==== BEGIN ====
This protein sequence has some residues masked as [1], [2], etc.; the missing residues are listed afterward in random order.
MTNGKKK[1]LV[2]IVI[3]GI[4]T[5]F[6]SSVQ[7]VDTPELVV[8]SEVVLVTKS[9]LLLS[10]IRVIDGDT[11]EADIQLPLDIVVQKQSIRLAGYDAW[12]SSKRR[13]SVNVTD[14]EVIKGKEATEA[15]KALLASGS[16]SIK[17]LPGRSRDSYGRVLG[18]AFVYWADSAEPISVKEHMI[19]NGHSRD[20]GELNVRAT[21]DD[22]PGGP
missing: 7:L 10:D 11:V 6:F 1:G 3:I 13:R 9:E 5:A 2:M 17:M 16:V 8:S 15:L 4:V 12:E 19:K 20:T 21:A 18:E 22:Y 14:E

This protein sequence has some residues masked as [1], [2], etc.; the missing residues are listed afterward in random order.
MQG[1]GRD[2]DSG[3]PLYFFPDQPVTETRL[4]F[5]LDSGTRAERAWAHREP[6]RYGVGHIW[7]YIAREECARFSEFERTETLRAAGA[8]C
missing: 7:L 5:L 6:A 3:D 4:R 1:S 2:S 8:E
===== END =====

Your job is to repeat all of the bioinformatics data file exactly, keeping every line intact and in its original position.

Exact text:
This protein sequence has some residues masked as [1], [2], etc.; the missing residues are listed afterward in random order.
MTNGKKK[1]LV[2]IVI[3]GI[4]T[5]F[6]SSVQ[7]VDTPELVV[8]SEVVLVTKS[9]LLLS[10]IRVIDGDT[11]EADIQLPLDIVVQKQSIRLAGYDAW[12]SSKRR[13]SVNVTD[14]EVIKGKEATEA[15]KALLASGS[16]SIK[17]LPGRSRDSYGRVLG[18]AFVYWADSAEPISVKEHMI[19]NGHSRD[20]GELNVRAT[21]DD[22]PGGP
missing: 7:L 10:D 11:V 6:F 1:G 3:I 13:R 9:E 5:A 2:M 17:M 16:V 8:S 15:L 4:V 12:E 19:K 20:T 21:A 18:E 22:Y 14:E

This protein sequence has some residues masked as [1], [2], etc.; the missing residues are listed afterward in random order.
MQG[1]GRD[2]DSG[3]PLYFFPDQPVTETRL[4]F[5]LDSGTRAERAWAHREP[6]RYGVGHIW[7]YIAREECARFSEFERTETLRAAGA[8]C
missing: 7:L 5:L 6:A 3:D 4:R 1:S 2:S 8:E